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Has Rare Lion of Africa's Cape Eluded Extinction?

Ron Irwin
for National Geographic News
July 26, 2001
 
For 30 years, South African John Spence searched for descendants of the
Cape lion, which was thought to be extinct in the region since the
1850s. His search ended a year ago when he received pictures of a
magnificent black-maned lion at the Novosibrisk Zoo in Central
Siberia.

As a young man, Spence had read about such lions roaming
the slopes of Table Mountain and Signal Hill in what is now the modern
city of Cape Town. His imagination was fired by stories of massive lions
attempting to scale the walls of the 17th-century Dutch castle that was
built by Commander Jan van Riebeeck, the city's founder.




Spence, now the director and a trustee of Cape Town's Tygerberg Zoo, avidly read van Riebeeck's journals, which described the lions' night attacks on local people and their flocks.

By two centuries later, the ferocious Cape Lion had been wiped out—at least in part a matter of self-defense, Spence noted.

Spence came to believe that some Cape lions might have survived outside of South Africa.

"I [was] sure that some of the cubs of the Cape lion were taken to Europe, where they bred with European lions," he said. "Some of them [might have] carried the original genes, and many of these captive European lions also had the black mane."

Lifelong Search

For three decades, Spence searched the world for the "King of the Cape." He visited zoos and circuses in places as far away as the United States and Singapore to inspect animals that bore a resemblance to the Cape lion.

He met with frustration after frustration. He found many lions that were close matches to the Cape lion, but none that looked exactly like the sturdy, massive animals he had read much about.

But his determination never waned. He knew, he said, that "it had to happen sooner or later…there had to be a lion that had a mess of these genes in them from somewhere or other."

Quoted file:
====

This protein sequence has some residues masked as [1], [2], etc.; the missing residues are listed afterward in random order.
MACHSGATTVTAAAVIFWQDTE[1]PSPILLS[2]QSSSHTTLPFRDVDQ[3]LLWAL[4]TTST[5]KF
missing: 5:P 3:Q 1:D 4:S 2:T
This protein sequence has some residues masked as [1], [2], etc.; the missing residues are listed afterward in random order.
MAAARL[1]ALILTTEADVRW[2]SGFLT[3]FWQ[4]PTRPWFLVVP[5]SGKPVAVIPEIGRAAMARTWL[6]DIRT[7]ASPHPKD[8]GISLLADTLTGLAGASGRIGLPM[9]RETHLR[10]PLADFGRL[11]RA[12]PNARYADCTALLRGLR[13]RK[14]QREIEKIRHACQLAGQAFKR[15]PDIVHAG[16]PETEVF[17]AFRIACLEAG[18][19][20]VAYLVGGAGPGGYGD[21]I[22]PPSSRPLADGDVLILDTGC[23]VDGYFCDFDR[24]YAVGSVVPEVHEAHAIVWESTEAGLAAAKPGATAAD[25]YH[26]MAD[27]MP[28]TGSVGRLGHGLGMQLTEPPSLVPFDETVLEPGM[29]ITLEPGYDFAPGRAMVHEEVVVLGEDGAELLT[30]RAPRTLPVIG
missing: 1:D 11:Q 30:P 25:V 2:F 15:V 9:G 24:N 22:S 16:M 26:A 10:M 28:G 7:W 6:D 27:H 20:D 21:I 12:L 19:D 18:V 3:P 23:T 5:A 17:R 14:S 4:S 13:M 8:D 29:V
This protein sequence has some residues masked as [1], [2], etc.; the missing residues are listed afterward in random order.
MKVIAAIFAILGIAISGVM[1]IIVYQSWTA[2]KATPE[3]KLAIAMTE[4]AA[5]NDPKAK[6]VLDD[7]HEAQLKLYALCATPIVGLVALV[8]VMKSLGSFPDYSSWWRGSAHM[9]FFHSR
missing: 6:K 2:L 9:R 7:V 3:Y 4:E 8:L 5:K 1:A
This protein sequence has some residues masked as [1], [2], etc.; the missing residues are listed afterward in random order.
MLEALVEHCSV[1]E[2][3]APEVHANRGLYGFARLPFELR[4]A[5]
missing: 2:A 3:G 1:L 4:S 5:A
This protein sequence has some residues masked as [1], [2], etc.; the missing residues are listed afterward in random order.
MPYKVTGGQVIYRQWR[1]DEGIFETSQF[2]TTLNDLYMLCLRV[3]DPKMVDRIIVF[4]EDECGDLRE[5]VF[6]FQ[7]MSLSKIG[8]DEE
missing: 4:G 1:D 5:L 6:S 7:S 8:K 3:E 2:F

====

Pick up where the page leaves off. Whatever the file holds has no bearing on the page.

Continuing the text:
In January of 2000, friends in Europe sent Spence a picture of a unique lion they had seen in the world-renowned Novosibrisk Zoo in Siberia.

With its jet black mane, wide face, sturdy legs, and large size, the lion—called Simon—looked exactly like a living reproduction of the animals that Spence had seen only in paintings, and in his dreams.

Spence said that when he saw the photograph, "every hair on my body stood upright, including [on] my neck and my back and everywhere else!"

New and Warmer Home

After contacting the zoo in Siberia, Spence arranged to take Simon's cubs, Rustislav and Olga (named after the Novosibrisk Zoo curator and his wife) back with him to Africa. They are the first Cape lion look-alikes to inhabit the Cape shores in a century and a half.

The journey home was an adventure in itself. Spence and his wife flew back to Cape Town on Siberia Air, with the cubs in a small traveling crate on the seat beside them. Passengers soon surrounded the couple, curious about the animals, who responded with a few snarls.

The two lions now live in their own pen in the Tygerberg Zoo. They spend their days sleeping in the sun on their own specially made platform.

Spence thinks the warmth of Africa is probably a welcome change for the animals, which were accustomed to Siberian winter temperatures that drop to minus 40 degrees Celsius.

The cubs are already much larger than the full-grown lions in other parts of the zoo. They also bear the unmistakable markings of a juvenile Cape lion. "They've got a large number of spots on them, which will obviously fade as they get older, but they were really spotted when we brought them home…and black behind the ears," Spence explained

Spence hopes to eventually use Rustislav and Olga to replenish the Cape lion stock. He also may build them a larger lion reserve, closer to Table Mountain, where their ancestors once roamed.

With a glint in his eye, Spence said it has occurred to him to release the lions onto the mountain. But, he added, "I should think there'd be some complaints from the neighbors if I turned them loose."

The author is a partner in the South Africa-based media company Atomic Productions. National Geographic Today recently featured the company's documentary special on the Cape lion.

For more information about the Cape lions in this story, contact John Avery , the director and trustee of the Tygerberg Zoo, or write to John Spence, director of the Tygerberg Zoo, P.O. Box 524, Kraaifontein, Cape Town 7569, South Africa.
 

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